My Visit to a Low Vision Clinic

Visiting a low vision specialist has been on my to-do list for the past 2 years. Diagnosed with early dry age-related macular degeneration (AMD) almost 10 years ago, I progressed slowly for several years. Once it progressed to the intermediate stage, it started impacting my daily life.

It was time to see a low vision specialist

I didn’t give geographic atrophy (GA) even a passing thought. Unfortunately, I was diagnosed with GA last year. I began treatment with Izervay in December.

As my eyes have deteriorated, I felt it was finally time to consult a low vision specialist. I broached the subject at my checkup this month. I was surprised to learn there was a low vision clinic in the same city as my retina specialist. My retina specialist made the referral and sent over my records. I received a detailed questionnaire to fill out.

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Appointment day at the low vision clinic

I was both excited and anxious on the day of my appointment. I worried the results of the eye exam might result in the loss of my driver's license. Oklahoma allows a person to drive with 20/70 vision in 1 eye. They also do not require an eye test after the initial test is done when you take the driving test.

At my appointment, a tech did some initial testing, taking pictures of my eyes. The optometrist came in and performed a thorough eye exam. I was so relieved to learn I was still legal to drive.

Sharing daily challenges

Next up was a discussion of my daily challenges. She asked about hobbies and activities in the home.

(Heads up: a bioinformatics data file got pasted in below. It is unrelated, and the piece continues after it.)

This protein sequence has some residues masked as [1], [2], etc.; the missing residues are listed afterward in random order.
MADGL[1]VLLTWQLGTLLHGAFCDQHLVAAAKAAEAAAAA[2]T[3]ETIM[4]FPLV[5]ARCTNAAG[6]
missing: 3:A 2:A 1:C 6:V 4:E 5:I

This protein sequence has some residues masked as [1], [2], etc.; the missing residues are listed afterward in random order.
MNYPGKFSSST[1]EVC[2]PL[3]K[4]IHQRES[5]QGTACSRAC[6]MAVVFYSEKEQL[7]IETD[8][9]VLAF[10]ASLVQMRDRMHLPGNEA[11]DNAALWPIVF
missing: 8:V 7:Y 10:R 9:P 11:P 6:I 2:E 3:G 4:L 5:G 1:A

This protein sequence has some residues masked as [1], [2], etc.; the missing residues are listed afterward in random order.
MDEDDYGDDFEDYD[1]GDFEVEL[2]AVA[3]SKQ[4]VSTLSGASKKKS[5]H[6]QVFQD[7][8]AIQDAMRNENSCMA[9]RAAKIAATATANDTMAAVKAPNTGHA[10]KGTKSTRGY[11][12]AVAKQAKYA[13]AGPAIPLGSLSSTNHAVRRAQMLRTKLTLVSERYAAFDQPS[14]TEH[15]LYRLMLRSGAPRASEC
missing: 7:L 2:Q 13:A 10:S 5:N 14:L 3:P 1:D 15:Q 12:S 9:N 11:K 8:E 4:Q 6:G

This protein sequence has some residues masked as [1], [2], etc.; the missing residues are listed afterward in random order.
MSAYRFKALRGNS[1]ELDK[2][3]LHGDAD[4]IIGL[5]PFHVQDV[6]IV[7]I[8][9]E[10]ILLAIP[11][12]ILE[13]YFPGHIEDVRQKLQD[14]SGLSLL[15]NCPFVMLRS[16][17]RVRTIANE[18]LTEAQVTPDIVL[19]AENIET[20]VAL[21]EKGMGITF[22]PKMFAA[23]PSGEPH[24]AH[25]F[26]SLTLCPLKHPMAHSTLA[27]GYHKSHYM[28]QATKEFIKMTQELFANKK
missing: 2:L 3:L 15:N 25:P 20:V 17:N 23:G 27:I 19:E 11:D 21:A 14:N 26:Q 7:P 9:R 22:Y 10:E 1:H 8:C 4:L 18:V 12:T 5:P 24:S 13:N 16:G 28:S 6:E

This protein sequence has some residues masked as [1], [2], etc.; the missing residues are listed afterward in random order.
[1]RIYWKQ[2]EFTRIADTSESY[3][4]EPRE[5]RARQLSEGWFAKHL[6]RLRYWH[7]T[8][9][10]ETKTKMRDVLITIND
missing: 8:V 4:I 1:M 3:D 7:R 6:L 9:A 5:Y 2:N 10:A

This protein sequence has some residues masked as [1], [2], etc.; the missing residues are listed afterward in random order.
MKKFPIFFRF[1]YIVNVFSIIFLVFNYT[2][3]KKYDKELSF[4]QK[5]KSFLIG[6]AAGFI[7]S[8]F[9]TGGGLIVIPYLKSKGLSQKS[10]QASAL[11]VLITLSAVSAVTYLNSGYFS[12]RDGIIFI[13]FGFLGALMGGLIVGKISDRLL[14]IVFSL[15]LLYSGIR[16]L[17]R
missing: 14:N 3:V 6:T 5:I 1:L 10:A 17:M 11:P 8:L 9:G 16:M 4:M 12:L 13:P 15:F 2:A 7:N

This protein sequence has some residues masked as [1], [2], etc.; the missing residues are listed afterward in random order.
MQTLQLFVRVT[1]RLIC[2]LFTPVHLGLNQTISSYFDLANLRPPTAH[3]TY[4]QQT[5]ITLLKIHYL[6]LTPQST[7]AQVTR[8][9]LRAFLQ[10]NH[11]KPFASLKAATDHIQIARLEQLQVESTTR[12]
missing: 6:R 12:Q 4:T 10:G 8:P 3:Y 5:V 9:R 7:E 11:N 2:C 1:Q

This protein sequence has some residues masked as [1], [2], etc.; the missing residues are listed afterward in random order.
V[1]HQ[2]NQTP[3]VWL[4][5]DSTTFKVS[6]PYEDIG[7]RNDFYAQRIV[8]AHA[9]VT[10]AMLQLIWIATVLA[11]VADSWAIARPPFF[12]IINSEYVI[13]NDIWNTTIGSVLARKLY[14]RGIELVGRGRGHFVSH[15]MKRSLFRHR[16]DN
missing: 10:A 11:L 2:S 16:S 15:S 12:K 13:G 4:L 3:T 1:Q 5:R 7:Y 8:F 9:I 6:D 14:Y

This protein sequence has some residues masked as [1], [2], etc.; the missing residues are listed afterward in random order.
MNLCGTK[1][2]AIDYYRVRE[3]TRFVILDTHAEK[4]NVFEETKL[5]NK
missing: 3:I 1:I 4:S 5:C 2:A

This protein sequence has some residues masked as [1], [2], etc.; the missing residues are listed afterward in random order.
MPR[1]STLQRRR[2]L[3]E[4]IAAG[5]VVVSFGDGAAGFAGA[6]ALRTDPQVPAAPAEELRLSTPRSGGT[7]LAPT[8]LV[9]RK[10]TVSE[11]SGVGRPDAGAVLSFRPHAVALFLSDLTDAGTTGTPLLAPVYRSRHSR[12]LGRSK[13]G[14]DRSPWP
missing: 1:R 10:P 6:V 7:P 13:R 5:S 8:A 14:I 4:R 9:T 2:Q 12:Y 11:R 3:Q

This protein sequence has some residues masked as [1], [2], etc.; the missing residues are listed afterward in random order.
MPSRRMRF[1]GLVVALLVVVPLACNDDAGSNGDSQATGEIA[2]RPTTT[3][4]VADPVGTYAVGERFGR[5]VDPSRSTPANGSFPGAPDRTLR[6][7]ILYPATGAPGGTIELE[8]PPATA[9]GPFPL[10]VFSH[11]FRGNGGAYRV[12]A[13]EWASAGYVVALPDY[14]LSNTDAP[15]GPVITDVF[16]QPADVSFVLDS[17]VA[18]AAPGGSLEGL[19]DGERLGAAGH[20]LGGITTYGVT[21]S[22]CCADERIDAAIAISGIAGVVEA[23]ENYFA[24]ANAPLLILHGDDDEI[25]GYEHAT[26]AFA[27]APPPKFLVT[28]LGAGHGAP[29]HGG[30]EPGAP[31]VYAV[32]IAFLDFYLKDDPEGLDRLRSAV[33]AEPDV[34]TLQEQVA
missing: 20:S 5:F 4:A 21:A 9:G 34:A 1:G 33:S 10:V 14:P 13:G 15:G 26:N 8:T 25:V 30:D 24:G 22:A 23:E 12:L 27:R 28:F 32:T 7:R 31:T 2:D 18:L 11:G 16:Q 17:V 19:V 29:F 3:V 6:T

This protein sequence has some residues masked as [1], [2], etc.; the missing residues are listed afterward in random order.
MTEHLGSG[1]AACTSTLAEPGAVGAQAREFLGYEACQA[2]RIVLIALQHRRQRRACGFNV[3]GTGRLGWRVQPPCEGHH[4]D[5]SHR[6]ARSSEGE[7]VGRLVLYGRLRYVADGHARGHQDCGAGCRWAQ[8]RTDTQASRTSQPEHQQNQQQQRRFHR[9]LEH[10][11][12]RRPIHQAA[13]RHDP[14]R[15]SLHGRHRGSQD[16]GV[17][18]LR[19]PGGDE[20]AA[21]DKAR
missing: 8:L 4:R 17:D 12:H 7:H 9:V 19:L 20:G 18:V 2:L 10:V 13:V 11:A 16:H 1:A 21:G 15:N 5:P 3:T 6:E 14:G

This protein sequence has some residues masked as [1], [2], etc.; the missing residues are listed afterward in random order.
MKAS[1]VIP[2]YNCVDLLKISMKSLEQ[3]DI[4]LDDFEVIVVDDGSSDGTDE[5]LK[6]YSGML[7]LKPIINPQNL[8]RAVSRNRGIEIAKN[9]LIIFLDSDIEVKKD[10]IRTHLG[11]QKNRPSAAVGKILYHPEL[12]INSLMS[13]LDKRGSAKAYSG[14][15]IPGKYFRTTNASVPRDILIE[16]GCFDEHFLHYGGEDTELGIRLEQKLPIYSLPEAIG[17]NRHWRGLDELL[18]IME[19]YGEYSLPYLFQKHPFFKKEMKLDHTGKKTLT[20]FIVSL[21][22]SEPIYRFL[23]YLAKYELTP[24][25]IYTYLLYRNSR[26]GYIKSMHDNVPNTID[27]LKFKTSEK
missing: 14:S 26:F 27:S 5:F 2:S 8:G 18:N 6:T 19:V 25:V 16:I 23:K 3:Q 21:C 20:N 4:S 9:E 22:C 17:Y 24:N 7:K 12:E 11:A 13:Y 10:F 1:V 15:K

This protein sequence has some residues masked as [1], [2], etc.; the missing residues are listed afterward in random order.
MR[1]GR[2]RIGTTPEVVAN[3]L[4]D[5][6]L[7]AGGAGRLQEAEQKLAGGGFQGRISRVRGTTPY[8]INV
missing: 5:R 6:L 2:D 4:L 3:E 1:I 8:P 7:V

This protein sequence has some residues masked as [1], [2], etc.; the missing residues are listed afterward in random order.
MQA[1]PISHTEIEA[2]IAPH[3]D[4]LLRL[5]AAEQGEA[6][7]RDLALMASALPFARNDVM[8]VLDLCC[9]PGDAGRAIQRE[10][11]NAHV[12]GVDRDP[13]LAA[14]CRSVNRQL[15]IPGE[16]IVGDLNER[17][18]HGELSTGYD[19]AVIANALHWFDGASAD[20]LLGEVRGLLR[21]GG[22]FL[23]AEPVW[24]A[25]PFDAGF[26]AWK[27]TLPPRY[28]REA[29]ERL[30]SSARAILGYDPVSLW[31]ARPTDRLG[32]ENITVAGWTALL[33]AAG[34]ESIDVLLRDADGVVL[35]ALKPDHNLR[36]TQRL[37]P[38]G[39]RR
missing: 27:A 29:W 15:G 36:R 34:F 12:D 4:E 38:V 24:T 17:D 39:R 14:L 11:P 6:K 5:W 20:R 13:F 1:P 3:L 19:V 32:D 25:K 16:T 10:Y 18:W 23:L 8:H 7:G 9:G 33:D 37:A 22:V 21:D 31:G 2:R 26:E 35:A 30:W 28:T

Reading is my favorite hobby. I told her I use an iPad so I can enlarge the text and change the background colors. Reading written correspondence or paying bills requires the use of a magnifier; I have been using my iPhone magnifier or an inexpensive handheld magnifier for activities I can’t do on the iPad.

Browsing the helpful tools available

Next the optometrist showed me a variety of magnifying devices. They ranged in size from one small enough to fit in my purse to full-page magnifiers. She explained that German-made magnifiers are the best.

After trying several magnifiers, I settled on one I really liked. It is lighted and has settings to change the background color. The price was almost $900.

Exploring options for bioptic glasses

My biggest concern is continuing to drive. I live 14 miles from the nearest store. If I can’t drive, I may be forced to move, something my husband and I would rather not do. 

I asked about bioptic glasses. They allow visually impaired people to get a restricted license after training. The telescopic device fits on special frames. Most of the time, you use the regular lens to drive. Use of the telescopic device is used when you need to see signs or traffic signals. I struggle in construction zones, and bioptic glasses would help me see details at a distance.

I tried on a basic pair and was surprised when I had 20/30 vision using the device. They are expensive, starting at $1300. Some have a fixed amount of magnification, while others adapt to the distance.

I left encouraged

I was not pressed to make any purchases that day. I plan to search for the best prices on German-made magnifying devices. I know I will want bioptic glasses in the future. Still legal to drive now, I can take my time finding the best ones I can afford.

I left the low vision clinic encouraged that there were devices to help me as I need them.

Have you visited a low vision clinic? What was your experience like? Share in the comments below.

This article represents the opinions, thoughts, and experiences of the author; none of this content has been paid for by any advertiser. The team does not recommend or endorse any products or treatments discussed herein. Learn more about how we maintain editorial integrity here.

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